It’s not everyone’s cup of tea, but for a sector of New Zealand people it’s a way of life, a popular form of recreation, a way to escape the hustle, a way to click your internal ‘refresh’ button.
Those who know, know. There is something unique and satisfying about the arrival, getting to the destination, the end of journey, for the day at least.
Is there other people there, is the fire going, is there a spare bunk, how’s the firewood stack?
The New Zealand hut collection is extremely unique. It is considered the biggest and most organised hut network in the world. Scattered throughout the wilderness areas are 962 huts (at time of writing).
They come in a range of sizes, styles and shapes. Each hut owns its special location, providing a place for hikers to rest and recover. They are the ultimate form of shelter from bad weather for those moving through the mountains.
The majority of the huts were built by the now defunct New Zealand Forest Service for deer culling operations. Other huts were built by alpine clubs, schools, and ski clubs.
Most huts are serviced and maintained by DOC, but more and more huts are being cared for by local groups and trusts, taking pride in their little gems in their hill country.
The hut community has its own culture, there is hut etiquette. All users of huts are guests, and with that comes polite ways to share and respect the hut and other guests. Huts in high use areas often have booking systems, but the remote huts are a first in first served basis. As a rule of thumb, the more remote the hut, the better cared for it is.
If you unfold a map of a National Park or Forest Park, it’s not hard to notice the labyrinth of tracks that link all the huts together. In most cases, the huts are about three to four hours apart. For keen trampers, moving between huts is as easy as going to the next hut for lunch, then onto the next one for the night. For more relaxing trips, just moving to the next hut can be enough, or even staying multiple days in one hut and exploring the surrounding area. Hunters and people fishing often prefer to base themselves from a hut and move freely each day without their full packs.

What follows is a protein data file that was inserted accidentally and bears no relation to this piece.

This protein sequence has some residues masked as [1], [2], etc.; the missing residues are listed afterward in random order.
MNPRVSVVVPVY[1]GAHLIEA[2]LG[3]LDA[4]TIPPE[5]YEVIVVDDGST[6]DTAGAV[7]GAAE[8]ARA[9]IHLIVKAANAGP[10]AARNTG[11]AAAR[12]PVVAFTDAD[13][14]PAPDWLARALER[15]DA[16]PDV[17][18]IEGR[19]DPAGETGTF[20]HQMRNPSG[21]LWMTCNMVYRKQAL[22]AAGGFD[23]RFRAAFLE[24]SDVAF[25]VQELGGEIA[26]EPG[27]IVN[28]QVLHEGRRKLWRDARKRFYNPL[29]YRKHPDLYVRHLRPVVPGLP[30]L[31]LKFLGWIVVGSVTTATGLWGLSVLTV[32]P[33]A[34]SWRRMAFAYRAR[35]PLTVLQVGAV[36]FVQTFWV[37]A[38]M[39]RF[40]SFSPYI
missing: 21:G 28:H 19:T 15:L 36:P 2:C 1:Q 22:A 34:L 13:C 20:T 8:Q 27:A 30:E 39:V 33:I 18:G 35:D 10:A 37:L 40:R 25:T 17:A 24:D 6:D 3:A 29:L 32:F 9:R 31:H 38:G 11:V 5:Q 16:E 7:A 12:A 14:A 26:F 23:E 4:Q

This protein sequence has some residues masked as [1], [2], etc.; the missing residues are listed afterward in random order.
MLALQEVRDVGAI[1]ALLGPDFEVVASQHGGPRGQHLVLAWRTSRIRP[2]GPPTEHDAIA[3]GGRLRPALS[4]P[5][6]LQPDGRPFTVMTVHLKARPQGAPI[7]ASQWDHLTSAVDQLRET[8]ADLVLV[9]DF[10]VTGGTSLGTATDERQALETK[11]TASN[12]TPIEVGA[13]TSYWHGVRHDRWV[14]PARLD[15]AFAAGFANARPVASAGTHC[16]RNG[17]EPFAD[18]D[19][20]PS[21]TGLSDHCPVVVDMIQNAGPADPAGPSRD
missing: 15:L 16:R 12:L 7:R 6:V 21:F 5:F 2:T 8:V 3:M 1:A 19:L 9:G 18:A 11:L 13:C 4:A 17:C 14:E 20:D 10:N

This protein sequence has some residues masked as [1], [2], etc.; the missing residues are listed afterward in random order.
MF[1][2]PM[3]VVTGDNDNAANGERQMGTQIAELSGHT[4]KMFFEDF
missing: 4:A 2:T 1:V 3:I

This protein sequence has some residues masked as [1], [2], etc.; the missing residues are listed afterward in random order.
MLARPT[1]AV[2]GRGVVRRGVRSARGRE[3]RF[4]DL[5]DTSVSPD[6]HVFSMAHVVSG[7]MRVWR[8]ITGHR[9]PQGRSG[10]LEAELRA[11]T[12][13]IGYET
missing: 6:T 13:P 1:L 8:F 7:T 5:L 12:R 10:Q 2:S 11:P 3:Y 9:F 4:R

Huts are nearly always a welcome sight. They greet weary and aching trampers who have traversed rugged terrain to reach them, relative to ones ability. There is something special about arriving at a hut, whether it is a regular and familiar local hut, or a first time visit to a hut in a new area you’re exploring.
Plonking your pack down, it’s time for a brew and a biscuit. Taking boots off can be relieving. Each hut has a ‘hut book’, a log of previous visitors, with tips and information from other parties. It’s always interesting to see who was last at the hut, and where they went.
Dinner time in huts has changed significantly over the past 20-years. A few decades ago the huts had open fire places. They would have a full range of pots and pans. Trampers would often carry fresh food, making stews over flames, cooking meat and vegetables. Over time, many huts have replaced the open fire places with stoves, better for heating the hut, and using less wood. These stoves are generally not great for cooking on, but technology with camp cookers has seen more and more trampers moving through the wilderness with their own cookers, pots and utensils.
The other big game changer for meal time in the mountains was the invention of freeze dried food, a technologically advanced form of food preservation designed by NASA to feed astronauts orbiting the earth and flying to the moon. Freeze dried food retains it’s shape and nutritional value by drying the food under a pressure vacuum which removes all the water. It means that the users simply return the water to the dried food to make their meal.
If we’re honest, the quality of freeze dried food wasn’t amazing when it first came to market, but in terms of convenience, there is nothing better. It is ultra lightweight, is prepared in just minutes, and has a super long shelf life. The benefits tenfold, the downside was that it often wasn’t great tasting. Some people have even been put off tramping because they thought it meant having to eat freeze dried food!
Real Meals offers something different for those seeking high quality food on their trips. Using an innovative process and modern technology, Real Meals deliver the ultimate hut dining experience, whether it’s breakfast, lunch, dinner or dessert. All ones needs is the ability to boil the billy, pour a cup of water into the bag and let the magic take place.
Hut life is awesome, getting back to basics, connecting with nature, it’s a healthy pursuit. The team at Real Meals love dispatching meals from the factory, because we know the meals are going to end up in wonderful huts throughout the country, fueling people to have amazing experiences out there.
What’s your next hut to overnight in?